National Australia Bank Collection
22 February 2022


(1939 - 1978)

cast 2004
enamel paint on cast aluminium

102.0 x 31.0 x 33.0 cm

edition: 2/4

inscribed with artist’s monogram and numbered at base: gB 2/4
bears Meridian Melbourne, foundry mark at base

$80,000 – $120,000
Sold for $98,182 (inc. BP) in Auction 67 - 22 February 2022, Melbourne

The estate of the artist
Australian Galleries, Melbourne
The National Australia Bank Art Collection, acquired from the above in October 2006 (label attached to base)


Springfield Art Show in aid of the Association for the Blind, Melbourne, 26 – 29 September 1974 (another example)
George Baldessin: Sculpture and Etchings, National Gallery of Victoria, Melbourne, 8 August – 18 September 1983, cat. 124 (another example)
George Baldessin, TarraWarra Museum of Art, Victoria, 21 November 2009 - 14 March 2010 (another example)
Baldessin/Whiteley Parallel Visions, Ian Potter Centre, National Gallery of Victoria Australia, Melbourne, 31 August 2019 – 28 January 2019 (another example)


Lindsay, R. and Holloway, M. J., George Baldessin: Sculpture and Etchings, National Gallery of Victoria, Melbourne, 1983, cat. 124, p. 136 (illus., another example)
Edquist, H., George Baldessin: Paradox & Persuasion, Australian Galleries Publishing, Melbourne, 2009, pp. 164, 165 (illus.), 250 (another example)
Grishin, S., Baldessin/Whiteley Parallel Visions, National Gallery of Victoria, Melbourne, 2018, pp. 124 (illus., another example), 193

Catalogue text


George Baldessin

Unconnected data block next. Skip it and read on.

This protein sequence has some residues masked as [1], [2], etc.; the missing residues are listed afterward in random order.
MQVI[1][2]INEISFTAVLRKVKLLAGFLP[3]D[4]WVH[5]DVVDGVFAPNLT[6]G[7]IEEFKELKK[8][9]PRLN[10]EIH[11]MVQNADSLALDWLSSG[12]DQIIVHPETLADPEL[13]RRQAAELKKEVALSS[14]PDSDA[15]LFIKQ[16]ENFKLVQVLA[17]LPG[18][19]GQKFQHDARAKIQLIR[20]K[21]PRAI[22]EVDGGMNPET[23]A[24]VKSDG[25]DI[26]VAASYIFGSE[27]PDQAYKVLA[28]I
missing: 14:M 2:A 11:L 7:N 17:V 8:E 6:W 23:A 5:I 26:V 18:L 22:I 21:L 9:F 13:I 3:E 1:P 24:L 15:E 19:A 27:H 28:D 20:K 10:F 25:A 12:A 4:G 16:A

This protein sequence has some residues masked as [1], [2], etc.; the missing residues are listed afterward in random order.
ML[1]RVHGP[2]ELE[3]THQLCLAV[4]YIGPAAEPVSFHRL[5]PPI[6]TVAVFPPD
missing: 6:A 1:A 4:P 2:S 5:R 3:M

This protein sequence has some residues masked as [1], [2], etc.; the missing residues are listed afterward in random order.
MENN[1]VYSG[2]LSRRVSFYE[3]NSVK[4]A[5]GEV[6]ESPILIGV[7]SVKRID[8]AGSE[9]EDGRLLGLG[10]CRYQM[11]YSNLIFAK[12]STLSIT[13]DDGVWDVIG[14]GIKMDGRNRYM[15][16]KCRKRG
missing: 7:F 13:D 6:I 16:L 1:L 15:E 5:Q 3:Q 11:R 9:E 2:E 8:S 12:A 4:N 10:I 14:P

photographer unknown
Australian Galleries, Melbourne

George Baldessin experienced meteoric success from the moment of his first solo exhibition at the Argus Gallery, Melbourne in 1964 – described by critic Alan McCulloch at the time as ‘the most impressive debut of any Australian born sculptor in the last 20 years’1, until his untimely death in a car accident in 1978. During this brief fourteen-year period, Baldessin exhibited widely and to much acclaim within Australia and internationally (including representing Australia with fellow artist, Imants Tillers, at the Bienal de São Paulo, Brazil in 1975), and both his prints and sculptures were acquired by state galleries, including by the then-new Australian National Gallery (now National Gallery of Australia).
An Italian immigrant who arrived in Australia at the age of ten, Baldessin studied art at RMIT (the Royal Melbourne Institute of Technology) from 1958 to 1961. Yet despite graduating with a Diploma of Fine Art in Painting, it was the printmaking and sculpture studios that held thrall for the young artist, and he was particularly influenced by his teachers in these areas – sculptor Lenton Parr (1924 – 2003) and printmaker Tate Adams (1922 – 2018), the latter of whom was to become a lifelong friend. Importantly, for Baldessin, his relationship with Adams also provided access to the Thursday evening (and later, Friday) etching classes that were reserved for practicing artists, and he swiftly found himself amongst an experienced cohort that included John Brack, Leonard French, and Fred Williams. During this time, Williams was editioning his etchings of audiences and performers at the London Music Hall, created during his part-time studies at London’s Chelsea School of Art, and these were to greatly inspire Baldessin’s own, now highly-recognisable images of trapeze artists, acrobats and performers.2 A notoriously hard worker, and one who was obviously always keen to continue to learn, Baldessin went on to study printmaking at Chelsea School of Art in 1962 (again influenced by Williams), followed by a period at the Brera Academy in Milan in 1963 under the tutelage of Marino Marini (1901 – 1980) and his studio assistant Alik Cavaliere (1926 – 1988), who was to greatly influence Baldessin’s work in three-dimensions.